Those who knew Andy describe him as "an absolute gentleman and scholar." He will be sorely missed by the AAPT membership and the entire physics community.
Memorials may be made to the Ashe County Cancer Society, c/o Rena Adams, 372 Oscar Day Road, Jefferson, NC, 28640, or to the Jack & Roger Graham Physics and Astronomy Scholarship, Attention: Physics and Astronomy Department, Appalachian State University, ASU Box 32004, Boone, NC 28608. Online condolences may be sent to the Graham Family at www.austinandbarnesfuneralhome.com.
- Laura Ritter Named 2008 Teacher of Promise by MSTA
- New England Sections of AAPT Meet at Coast Guard Academy
- Bartlett Gives Talk at Sustainability Conference
- Professor Andrew J. Graham
- New AAPT Executive Officer
- U.S. Physics Team Visits Capitol Hill
- ISEF Winners Announced
- Teachers Honored by Appalachian State
- Margaret (Peggy) Kacergis Recognized
|Left to right: Garry Loveless, Lila Adair, Lisa Knutson|
Science teaching has a special place at Central Gwinnett High School in Lawrenceville, Georgia — especially in the spring, when National Teacher Day puts educators in the spotlight. In recent years three physics teachers have been designated Teacher of the Year at Central Gwinnett.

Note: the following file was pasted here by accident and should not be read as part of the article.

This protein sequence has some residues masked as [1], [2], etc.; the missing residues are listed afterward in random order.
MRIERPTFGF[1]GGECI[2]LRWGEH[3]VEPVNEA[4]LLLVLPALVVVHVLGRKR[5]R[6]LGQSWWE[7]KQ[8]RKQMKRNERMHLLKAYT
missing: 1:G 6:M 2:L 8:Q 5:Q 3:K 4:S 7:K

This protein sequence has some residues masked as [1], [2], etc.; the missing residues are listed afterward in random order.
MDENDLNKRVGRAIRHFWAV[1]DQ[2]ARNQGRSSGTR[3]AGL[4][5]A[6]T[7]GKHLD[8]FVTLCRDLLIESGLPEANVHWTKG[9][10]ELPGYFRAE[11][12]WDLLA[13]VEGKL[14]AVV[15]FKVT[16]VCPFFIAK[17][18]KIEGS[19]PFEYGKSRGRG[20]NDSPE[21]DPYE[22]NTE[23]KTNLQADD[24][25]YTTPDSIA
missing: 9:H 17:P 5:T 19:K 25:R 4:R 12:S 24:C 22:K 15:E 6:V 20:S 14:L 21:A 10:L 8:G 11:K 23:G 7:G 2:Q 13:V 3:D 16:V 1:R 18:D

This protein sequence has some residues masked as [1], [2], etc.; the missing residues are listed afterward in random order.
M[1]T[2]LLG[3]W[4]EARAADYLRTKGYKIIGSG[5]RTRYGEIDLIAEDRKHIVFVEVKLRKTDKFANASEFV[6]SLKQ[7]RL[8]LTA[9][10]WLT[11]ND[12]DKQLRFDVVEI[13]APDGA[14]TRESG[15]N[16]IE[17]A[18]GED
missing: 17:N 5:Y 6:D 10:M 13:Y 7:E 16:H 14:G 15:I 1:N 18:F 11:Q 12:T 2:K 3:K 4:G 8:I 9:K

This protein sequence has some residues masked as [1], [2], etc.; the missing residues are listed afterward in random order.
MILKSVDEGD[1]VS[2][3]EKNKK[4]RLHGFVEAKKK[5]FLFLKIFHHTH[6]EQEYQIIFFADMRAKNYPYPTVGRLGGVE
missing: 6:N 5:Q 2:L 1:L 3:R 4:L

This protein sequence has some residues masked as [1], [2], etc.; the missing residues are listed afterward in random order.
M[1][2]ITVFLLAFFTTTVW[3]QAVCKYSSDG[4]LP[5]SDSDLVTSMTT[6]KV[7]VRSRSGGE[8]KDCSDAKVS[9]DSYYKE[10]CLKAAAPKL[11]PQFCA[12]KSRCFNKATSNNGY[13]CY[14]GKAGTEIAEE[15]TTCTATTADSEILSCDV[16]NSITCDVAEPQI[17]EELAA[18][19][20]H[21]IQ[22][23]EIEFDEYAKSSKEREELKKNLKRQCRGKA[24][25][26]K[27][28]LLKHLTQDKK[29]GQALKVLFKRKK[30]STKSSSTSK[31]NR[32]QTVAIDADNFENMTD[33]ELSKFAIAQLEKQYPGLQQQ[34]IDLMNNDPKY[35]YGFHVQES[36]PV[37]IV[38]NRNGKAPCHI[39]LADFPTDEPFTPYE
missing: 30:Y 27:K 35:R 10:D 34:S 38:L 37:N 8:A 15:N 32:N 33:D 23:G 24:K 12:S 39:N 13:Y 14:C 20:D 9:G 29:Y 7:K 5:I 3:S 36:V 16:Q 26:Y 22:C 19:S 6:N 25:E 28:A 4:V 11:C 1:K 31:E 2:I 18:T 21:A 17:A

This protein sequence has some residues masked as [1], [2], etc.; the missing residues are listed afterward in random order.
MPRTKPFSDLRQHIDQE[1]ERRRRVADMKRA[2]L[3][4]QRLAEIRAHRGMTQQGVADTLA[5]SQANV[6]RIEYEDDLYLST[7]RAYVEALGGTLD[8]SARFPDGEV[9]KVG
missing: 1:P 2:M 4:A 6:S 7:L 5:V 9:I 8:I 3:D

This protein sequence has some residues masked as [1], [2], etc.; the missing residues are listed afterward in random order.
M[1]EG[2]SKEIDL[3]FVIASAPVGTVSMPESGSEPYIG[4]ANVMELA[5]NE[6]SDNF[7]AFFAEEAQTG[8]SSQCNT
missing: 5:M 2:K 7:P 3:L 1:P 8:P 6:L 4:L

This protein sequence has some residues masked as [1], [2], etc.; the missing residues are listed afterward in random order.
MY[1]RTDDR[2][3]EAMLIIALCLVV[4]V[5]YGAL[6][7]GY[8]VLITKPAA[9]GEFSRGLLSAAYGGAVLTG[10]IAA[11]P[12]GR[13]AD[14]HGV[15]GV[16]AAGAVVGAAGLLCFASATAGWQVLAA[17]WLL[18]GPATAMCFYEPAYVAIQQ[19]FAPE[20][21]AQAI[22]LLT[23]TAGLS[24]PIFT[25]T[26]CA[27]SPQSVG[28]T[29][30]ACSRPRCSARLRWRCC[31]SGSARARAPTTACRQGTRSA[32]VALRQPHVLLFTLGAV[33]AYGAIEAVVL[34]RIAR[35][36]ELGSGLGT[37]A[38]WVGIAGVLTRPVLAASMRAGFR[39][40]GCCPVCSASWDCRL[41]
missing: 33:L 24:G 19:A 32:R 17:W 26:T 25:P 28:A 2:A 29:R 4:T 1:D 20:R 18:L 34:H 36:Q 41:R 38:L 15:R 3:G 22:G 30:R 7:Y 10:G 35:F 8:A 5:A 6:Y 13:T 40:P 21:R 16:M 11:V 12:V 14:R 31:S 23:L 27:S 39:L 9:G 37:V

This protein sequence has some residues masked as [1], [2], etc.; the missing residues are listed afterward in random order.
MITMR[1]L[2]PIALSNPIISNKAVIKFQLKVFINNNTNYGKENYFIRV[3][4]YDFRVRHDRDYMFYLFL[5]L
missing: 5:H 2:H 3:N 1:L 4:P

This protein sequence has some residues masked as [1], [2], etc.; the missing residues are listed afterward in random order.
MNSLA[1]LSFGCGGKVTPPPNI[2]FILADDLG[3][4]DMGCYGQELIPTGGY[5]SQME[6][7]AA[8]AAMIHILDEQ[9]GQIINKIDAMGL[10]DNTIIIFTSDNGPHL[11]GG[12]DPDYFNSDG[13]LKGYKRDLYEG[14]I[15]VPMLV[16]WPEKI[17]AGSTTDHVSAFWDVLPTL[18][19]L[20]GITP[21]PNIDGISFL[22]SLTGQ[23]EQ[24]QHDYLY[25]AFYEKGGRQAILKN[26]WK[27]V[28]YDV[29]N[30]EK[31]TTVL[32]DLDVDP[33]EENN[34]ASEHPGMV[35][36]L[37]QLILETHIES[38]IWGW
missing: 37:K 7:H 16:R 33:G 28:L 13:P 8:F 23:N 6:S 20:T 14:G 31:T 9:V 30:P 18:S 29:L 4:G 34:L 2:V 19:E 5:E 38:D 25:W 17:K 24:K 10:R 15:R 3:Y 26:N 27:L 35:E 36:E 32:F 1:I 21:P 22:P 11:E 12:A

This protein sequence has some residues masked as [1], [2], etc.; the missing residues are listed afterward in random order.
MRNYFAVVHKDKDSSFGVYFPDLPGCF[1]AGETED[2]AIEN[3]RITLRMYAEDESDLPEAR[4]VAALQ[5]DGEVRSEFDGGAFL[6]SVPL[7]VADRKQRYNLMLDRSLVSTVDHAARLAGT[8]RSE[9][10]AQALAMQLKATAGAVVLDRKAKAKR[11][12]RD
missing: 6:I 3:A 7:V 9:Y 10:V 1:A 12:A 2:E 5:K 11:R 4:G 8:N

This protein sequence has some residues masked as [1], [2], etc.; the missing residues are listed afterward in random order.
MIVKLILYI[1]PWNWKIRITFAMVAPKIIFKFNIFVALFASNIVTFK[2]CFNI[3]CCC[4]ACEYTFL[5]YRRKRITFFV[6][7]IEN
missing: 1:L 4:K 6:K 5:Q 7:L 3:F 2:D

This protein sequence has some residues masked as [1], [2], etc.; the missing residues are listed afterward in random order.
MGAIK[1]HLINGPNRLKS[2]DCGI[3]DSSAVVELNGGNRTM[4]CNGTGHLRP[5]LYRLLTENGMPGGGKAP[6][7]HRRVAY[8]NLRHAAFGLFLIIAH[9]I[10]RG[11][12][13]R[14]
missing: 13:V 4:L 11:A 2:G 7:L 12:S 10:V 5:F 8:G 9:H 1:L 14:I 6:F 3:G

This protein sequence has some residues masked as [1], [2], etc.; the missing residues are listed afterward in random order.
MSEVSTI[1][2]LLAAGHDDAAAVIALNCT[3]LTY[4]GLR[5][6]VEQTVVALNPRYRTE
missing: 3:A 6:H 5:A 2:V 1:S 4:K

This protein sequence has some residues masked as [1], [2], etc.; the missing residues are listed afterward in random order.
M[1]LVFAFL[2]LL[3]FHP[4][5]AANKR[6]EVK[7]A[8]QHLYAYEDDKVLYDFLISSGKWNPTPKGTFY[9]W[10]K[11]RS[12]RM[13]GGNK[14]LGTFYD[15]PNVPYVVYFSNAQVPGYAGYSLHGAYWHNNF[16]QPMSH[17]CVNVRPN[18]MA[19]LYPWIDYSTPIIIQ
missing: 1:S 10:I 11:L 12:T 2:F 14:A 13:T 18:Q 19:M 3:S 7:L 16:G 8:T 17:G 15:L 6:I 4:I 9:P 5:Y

This year’s honoree is Lisa Knutson, the school’s Teacher of the Year for 2008. Another physics teacher, Garry Loveless, held that title in 1999, and Lila Adair held it the year before that. Adair, currently AAPT’s President of the Board, had already been Central Gwinnett’s Teacher of the Year in 1989 and in 1986.
This year, on behalf of AAPT, Adair honors Knutson and Loveless on Teachers Day, May 6. They have received plaques recognizing their contributions to physics and physics education and recognizing their work with students. Adair will also give each one a year’s AAPT membership and a subscription to The Physics Teacher.